Currently, at least one in five Americans has one or more untreated cavities, and that number could soon significantly increase and more and more U.S. citizens are unable to afford medical and dental coverage. The AAPD recommends that kids and teens see a pediatric dentist every six months to for regular checkups including an exam, cleaning, fluoride treatment, and occasional x-rays to prevent cavities and other problems.
According to Business Insider, nationwide funding for community health centers is in jeopardy of shutting down. The Community Health Center Fund (CHCF), which provides 70% of all funding to the community centers across the country, expired at the end of September.
More than 1,300 community health centers that provide both primary care and dental care are currently at risk of losing all their funding.
The CHCF gave approximately $3.6 billion to these centers last year, along with an addition $1.5 billion from annual federal appropriations. The CHCF was a part of the Affordable Care Act’s 2015 bill with a plan to last five years, but was extended another two years in 2015.
I am very worried that Congress will do nothing, that the president will do nothing, and that we will be faced with making — I don’t want to overstate — but catastrophic decisions,” said Marjorie Hill, CEO of Joseph P. Addabbo Family Health Center in New York.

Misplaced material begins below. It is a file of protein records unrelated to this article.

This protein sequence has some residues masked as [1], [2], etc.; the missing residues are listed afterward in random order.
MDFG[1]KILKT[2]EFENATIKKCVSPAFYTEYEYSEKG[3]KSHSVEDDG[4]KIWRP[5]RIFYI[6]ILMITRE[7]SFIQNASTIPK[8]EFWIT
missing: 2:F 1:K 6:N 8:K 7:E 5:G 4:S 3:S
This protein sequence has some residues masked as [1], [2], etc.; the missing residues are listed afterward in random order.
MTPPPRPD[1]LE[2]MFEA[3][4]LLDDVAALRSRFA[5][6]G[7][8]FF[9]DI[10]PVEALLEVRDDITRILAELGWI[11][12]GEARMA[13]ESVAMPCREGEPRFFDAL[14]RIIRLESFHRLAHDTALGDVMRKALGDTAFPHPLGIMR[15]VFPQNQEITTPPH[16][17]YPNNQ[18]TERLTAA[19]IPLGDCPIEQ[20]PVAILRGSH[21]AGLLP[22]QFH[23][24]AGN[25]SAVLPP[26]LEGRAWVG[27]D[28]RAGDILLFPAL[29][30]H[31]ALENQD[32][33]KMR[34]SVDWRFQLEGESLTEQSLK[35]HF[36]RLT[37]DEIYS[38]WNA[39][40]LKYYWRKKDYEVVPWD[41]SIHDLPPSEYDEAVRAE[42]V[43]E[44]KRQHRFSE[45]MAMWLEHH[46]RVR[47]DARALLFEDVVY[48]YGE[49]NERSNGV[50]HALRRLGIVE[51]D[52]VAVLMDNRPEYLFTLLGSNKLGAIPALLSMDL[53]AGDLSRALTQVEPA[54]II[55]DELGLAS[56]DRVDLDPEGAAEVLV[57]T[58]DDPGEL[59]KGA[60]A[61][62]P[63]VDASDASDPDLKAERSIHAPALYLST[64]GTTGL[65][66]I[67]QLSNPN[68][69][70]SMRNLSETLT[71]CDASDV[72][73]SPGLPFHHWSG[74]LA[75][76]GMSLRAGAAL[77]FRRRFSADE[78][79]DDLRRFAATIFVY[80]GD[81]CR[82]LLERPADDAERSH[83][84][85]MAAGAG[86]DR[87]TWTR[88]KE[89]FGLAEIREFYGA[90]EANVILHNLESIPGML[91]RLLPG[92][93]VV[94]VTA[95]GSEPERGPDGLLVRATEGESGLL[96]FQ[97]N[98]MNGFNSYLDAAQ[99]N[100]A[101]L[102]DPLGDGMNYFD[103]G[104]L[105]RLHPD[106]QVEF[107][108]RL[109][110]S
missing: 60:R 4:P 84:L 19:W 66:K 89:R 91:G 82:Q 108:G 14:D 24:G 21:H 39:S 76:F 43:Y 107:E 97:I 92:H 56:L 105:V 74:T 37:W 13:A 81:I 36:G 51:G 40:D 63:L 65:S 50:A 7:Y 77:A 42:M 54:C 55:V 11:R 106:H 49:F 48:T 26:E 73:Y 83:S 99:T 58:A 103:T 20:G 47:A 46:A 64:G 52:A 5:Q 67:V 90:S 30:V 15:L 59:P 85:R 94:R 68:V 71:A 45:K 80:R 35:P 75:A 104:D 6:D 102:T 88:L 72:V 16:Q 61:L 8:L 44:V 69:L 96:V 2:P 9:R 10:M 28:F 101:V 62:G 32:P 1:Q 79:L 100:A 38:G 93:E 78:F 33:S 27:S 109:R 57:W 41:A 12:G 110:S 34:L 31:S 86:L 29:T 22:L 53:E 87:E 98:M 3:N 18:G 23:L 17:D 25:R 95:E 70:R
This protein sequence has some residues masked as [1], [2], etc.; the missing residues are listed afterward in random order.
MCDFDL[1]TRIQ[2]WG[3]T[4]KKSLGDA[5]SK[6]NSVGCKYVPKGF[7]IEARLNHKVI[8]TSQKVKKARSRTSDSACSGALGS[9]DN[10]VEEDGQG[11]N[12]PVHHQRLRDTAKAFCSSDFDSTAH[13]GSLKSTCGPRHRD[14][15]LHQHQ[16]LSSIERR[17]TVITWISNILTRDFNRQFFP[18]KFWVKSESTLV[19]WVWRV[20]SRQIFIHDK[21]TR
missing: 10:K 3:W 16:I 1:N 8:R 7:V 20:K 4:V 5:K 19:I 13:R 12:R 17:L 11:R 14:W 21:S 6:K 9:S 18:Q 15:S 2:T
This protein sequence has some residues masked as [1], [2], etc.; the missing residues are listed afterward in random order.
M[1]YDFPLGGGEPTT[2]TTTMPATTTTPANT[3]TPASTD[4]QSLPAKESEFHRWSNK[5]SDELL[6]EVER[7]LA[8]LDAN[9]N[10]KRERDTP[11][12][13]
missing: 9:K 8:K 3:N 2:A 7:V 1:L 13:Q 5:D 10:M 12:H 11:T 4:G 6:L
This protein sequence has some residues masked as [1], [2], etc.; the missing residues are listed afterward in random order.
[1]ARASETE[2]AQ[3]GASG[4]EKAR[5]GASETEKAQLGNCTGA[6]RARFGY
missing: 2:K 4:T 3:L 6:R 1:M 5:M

For millions of Americans relying on these community health centers for basic medical and dental assistance, they could soon be at risk of having no medical care available to them at all.
According to ABC 7, there are still ways to seek affordable dental care without these community centers or sufficient insurance coverage.
“A dental savings plan isn’t health insurance but it does connect you to a network of dentists who have agreed to provide discounts on their services,” said Donna Rosato,” money editor for Consumer Reports.
Dental savings plans typically cost about $100 per year for an individual or $250 for an entire family.